With graduating college seniors facing record high unemployment figures, the timing couldn't be better to hear inspirational career advice from the likes of news anchor Anderson Cooper, Gov. Arnold Schwarzenegger and President Barack Obama. Colleges are recruiting top-name speakers for their commencement ceremonies this May to give their personal two cents on how to pursue one's dreams in a highly competitive job market. Some schools have even opted for career advice from more controversial bank CEOs who've captured the headlines during the financial crisis. U.S. News caught up with students at universities across the country to learn what they'd like hear before tossing their caps and hitting the streets, or their parents' houses, to search for work.
[Who's speaking where? See our 2010 Commencement Speaker interactive map and timeline.]
The selection of big bank CEOs as commencement speakers has riled up controversy at several schools. Syracuse University's choice of JPMorgan Chase CEO Jamie Dimon as its speaker has led to a student opposition movement on campus. More than 900 students have joined the "Take Back Commencement" Facebook group, with a petition with more than 1,170 signatures demanding a "graduation speaker sensitive to the current global climate..." Ashley Owen, a senior at Syracuse who will intern at National Geographic post-graduation, founded the Facebook group and led a protest on campus that gathered 100 students and faculty. "Having Dimon speak to our campus seems like inappropriate timing," Owen says. "Almost everyone has been affected by economic crisis, and that was largely due to big banks." Owen said university Chancellor Nancy Cantor acknowledged the opposing students' views, but didn't approve of Owen's suggestion to either replace or follow Dimon with another speaker. Cantor sent a school-wide E-mail supporting Dimon's selection as speaker, saying he is a "leader whose voice is timely and seasoned."
Some students at Columbia University are also upset with the selection of another big bank executive as their commencement speaker—Citigroup CEO Vikram Pandit. Pandit, who has received four degrees from Columbia and is a trustee, is scheduled to speak at the School of International and Public Affairs' graduation. However, some students are unhappy with Pandit as their speaker and created a Facebook group with over 250 members called "We don't want a bank executive to speak at our commencement". "Our class is entering the workforce at a time of severe economic downturn, no thanks to the predatory loans and deceptive trading practices of the financial sector," says Andrew Kessinger, a graduate students who will be graduating in the School of International and Public Affairs. "With no disrespect to Mr. Pandit, many of us have difficulty with the idea of a bank CEO as a source of inspiration right now." In response to the opposition, the dean of SIPA sent an E-mail to the school's students justifying Pandit's selection. "Over the years, we have tried to select a range of speakers who reflect the diversity of our students and the changing issues of the time," Dean John Coatsworth wrote.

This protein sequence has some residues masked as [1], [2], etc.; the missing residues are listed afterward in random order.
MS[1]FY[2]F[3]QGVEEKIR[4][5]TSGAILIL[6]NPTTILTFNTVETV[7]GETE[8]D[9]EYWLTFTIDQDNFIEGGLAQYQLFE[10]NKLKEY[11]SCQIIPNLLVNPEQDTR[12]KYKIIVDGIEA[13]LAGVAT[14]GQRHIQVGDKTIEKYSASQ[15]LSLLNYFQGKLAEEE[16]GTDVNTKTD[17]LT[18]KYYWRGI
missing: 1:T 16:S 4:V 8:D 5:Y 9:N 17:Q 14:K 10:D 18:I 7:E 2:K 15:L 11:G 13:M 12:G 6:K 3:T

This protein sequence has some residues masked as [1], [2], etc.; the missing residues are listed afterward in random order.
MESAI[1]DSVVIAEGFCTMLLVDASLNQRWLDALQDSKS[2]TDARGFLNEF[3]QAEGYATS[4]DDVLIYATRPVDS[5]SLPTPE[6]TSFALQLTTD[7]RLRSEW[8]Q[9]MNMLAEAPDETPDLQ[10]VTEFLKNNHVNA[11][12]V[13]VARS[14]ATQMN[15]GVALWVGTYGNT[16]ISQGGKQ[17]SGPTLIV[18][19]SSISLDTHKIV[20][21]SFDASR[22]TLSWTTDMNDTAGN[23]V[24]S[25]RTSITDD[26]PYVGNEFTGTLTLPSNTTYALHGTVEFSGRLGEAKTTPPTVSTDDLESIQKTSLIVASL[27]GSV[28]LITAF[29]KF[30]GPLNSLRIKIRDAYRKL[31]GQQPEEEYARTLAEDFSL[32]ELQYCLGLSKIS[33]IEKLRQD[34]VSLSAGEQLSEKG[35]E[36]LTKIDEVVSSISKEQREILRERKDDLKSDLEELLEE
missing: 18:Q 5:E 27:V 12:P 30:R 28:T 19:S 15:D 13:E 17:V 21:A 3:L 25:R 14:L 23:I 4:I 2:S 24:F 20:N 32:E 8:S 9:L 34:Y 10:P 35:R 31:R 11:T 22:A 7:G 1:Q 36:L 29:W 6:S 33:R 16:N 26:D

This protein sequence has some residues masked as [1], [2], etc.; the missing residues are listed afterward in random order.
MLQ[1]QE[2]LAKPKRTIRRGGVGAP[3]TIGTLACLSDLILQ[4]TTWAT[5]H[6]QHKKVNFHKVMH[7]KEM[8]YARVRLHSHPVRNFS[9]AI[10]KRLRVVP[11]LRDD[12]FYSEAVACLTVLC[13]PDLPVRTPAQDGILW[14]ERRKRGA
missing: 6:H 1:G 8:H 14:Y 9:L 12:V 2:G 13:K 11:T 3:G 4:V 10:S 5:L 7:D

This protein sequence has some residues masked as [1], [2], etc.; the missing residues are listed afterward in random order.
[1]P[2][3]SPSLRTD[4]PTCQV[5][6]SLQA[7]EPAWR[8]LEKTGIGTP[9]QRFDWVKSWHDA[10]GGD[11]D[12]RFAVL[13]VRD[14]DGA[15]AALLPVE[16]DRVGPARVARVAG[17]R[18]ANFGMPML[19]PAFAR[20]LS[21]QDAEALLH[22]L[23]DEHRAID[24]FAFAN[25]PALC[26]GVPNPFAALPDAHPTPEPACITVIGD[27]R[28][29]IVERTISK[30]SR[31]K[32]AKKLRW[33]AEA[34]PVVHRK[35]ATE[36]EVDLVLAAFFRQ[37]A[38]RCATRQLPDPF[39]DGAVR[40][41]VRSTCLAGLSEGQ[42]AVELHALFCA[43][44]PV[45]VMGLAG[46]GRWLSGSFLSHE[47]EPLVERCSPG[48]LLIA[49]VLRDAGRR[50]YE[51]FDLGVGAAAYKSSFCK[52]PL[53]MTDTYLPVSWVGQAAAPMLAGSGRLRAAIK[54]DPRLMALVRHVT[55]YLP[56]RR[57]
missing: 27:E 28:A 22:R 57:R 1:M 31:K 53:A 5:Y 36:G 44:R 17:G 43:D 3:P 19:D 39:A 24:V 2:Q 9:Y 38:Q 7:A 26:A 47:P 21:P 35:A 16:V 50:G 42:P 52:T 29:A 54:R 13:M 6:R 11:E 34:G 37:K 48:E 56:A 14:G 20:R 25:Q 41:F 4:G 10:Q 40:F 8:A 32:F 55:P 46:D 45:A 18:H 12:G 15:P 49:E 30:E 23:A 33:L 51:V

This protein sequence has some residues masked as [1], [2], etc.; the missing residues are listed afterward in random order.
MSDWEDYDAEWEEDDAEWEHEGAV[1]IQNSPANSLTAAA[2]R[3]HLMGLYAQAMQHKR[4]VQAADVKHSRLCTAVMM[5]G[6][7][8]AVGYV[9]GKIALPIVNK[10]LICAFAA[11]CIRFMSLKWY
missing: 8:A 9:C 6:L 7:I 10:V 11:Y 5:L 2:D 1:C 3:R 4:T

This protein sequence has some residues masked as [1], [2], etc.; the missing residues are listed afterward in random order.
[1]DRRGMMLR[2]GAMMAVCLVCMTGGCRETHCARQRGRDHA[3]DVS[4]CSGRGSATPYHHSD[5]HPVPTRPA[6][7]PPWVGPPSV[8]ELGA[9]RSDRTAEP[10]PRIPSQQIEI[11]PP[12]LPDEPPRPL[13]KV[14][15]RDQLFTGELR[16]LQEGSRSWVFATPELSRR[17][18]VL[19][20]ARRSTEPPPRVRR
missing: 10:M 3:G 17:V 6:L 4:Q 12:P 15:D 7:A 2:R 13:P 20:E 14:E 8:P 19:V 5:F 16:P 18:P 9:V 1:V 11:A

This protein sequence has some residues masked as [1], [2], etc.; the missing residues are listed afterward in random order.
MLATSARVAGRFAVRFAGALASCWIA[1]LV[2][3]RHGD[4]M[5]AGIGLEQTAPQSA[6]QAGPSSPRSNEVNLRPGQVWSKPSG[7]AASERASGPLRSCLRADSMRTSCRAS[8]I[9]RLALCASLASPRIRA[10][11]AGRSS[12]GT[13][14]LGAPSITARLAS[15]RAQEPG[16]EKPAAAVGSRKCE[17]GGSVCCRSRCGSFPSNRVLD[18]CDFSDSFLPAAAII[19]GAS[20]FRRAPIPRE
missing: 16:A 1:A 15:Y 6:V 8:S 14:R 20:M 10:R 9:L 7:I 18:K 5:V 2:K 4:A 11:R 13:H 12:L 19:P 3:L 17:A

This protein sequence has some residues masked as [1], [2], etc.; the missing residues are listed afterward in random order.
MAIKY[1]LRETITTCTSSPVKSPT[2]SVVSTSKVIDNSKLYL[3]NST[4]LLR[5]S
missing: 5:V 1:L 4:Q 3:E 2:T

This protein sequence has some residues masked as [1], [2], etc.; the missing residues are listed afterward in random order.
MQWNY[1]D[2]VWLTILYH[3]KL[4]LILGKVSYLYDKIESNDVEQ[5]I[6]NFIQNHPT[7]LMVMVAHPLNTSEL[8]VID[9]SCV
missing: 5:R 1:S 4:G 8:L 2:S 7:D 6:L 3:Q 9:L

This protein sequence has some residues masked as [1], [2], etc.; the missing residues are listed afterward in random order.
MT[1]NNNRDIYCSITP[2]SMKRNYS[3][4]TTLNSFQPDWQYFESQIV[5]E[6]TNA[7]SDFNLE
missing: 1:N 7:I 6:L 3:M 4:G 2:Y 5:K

One of the most sought-after commencement speakers this year is—no surprise—President Obama. He will be speaking at Hampton University, in Hampton, Va., and University of Michigan in Ann Arbor. Hampton senior Krystan Hitchcock, who will be attending law school at New York University this fall, expects Obama's speech to be especially inspirational to students at the historically black university. "We're going to go through a lot of things he's already done. His advice is just going to be priceless," she says. "I think he can share with us how to always be ourselves and carry ourselves with decorum and grace, even when we aren't treated with the respect that we might deserve."
Elliot Jankelovitz, a senior at the University of Michigan who will work for a sales company in Indiana after graduation, is also looking forward to Obama's advice, particularly about the job market. "Michigan has a hard time keeping college graduates in the state, and I feel like he has to be coming to talk to us about the economy and how to find jobs."
The Obama family will have a busy speaking schedule in May as Michele Obama will also be speaking to two universities—George Washington University, in Washington, D.C., as well as the University of Arkansas Pine Bluff, an HBCU located an hour outside of Little Rock. Julie Bindelglass, a junior and president of GWU's Student Association, wrote Obama a letter asking her to speak at their community service day in September 2009. Unable to make that speaking arrangement, the First Lady vowed that if the university completed 100,000 hours of community service, she would speak at their commencement ceremony. The students, faculty, staff, and board of trustees embraced the challenge and clocked 106,000 hours—a month before the May 1 deadline. Since many members of the university community continue to volunteer, the university expects to accumulate even more hours toward the total, which will be revealed during the graduation ceremony on the National Mall.